CREST convened its annual consortium meeting in Bordeaux, France, from October 19th to 20th, 2023, focusing on Digital Innovation and Climate Resilience. The meeting aimed to facilitate partner collaboration by sharing progress, addressing challenges, exploring potential solutions, and emphasizing the utilization of digital twin technology for visualizing climate threats.
Key discussions during the consortium meeting encompassed data collection for Key Performance Indicators, the creation of sustainability and resilience frameworks, participatory policy for co-creation approaches through lay citizen surveys and focus group discussions, the workshop for the implementation and utilization of Digital Twin technology, and effective project communication and management. Ongoing engagement with partners providing technological and methodical tools, research, and knowledge support will guide the project partners and stakeholders throughout the implementation of the project.
In a broader context, the Digital Twin concept, essential for efficient decision-making and resource utilization, involves creating a virtual model mirroring a physical object. CREST tailors Digital Twins specifically to urban infrastructures constructing virtual versions using real city data related to climate change threats.
Partners participating: ACCENT SUD, AugmentCity, BSE – Bordeaux University and CNRS, INOVA+, ETTIS – INRAe, IRMiR, Møre and Romsdal County Council.
Read the news published in Norwegian by Møre and Romsdal County here.
The Article in English
Kristiansund actively participates in the project, along with Møre and Romsdal County, and the cities of Kołobrzeg in Poland and Bordeaux in France.
Kristiansund Highlighted as a Role Model
The main goal of the workshop was to evaluate the results of a survey in which the residents of the participating cities took part in October. In Kristiansund, residents had the opportunity to share their views on climate change that will affect themselves and the municipality in the future. The questions revolved around how Kristiansund is handling current challenges and what expectations residents have for the municipality in the future. Kristiansund places great emphasis on political participation, which has so far involved a digital survey called “How Resilient Is Your Municipality to Climate Change?” Here, residents could share their opinions on climate change today, identify future risks, and provide suggestions for improvements and actions. Kristiansund Municipality’s efforts were highlighted as a role model at the workshop. There has been significant engagement from residents, and climate adaptation is a topic that concerns many. CREST is an example of how residents can be involved in shaping the future of living in Kristiansund, says Ingrid Gjelsvik from Møre and Romsdal County. The next step will be in November when focus groups with experts from various fields will discuss perceived threats and the most vulnerable areas and structures in the city.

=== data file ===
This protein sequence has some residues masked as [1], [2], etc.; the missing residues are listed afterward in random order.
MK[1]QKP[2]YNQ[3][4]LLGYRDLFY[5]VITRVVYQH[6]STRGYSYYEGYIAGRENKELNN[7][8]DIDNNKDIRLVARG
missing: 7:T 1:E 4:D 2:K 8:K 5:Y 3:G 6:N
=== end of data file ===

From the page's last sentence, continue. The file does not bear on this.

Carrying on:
Training in the Use of Digital Twins
The responses from the survey and the focus groups will be used in the development of a digital twin – a 4D model of Kristiansund that will show the effects of climate change in various scenarios. Digital twins enable comprehensive visualizations of various data from reality and are increasingly used as a tool to ensure effective decision-making and resource allocation. During the workshop in Bordeaux, all participants had the opportunity to learn how to use this tool. The technology is developed by AugmentCity in Ålesund, which has licensed it for use in the partner cities.
CREST is an EU-funded project aimed at developing new digital tools to assist coastal cities in climate adaptation. CREST belongs to the EU program JPI Urban Europe and has seven project partners from Norway, Poland, and France. The project period extends from April 2022 to April 2025, with a total budget of 1,150,079 euros. Møre and Romsdal County’s budget is 99,000 euros. Cities around the world are responsible for approximately 75% of current global greenhouse gas emissions, primarily from the transportation and construction sectors. At the same time, cities face significant challenges related to climate change. Coastal cities are particularly vulnerable to rising sea levels and extreme weather events such as floods and storms, which can have negative consequences for everything from infrastructure and housing to the livelihoods of residents and public health (UN Environment Programme, 2020).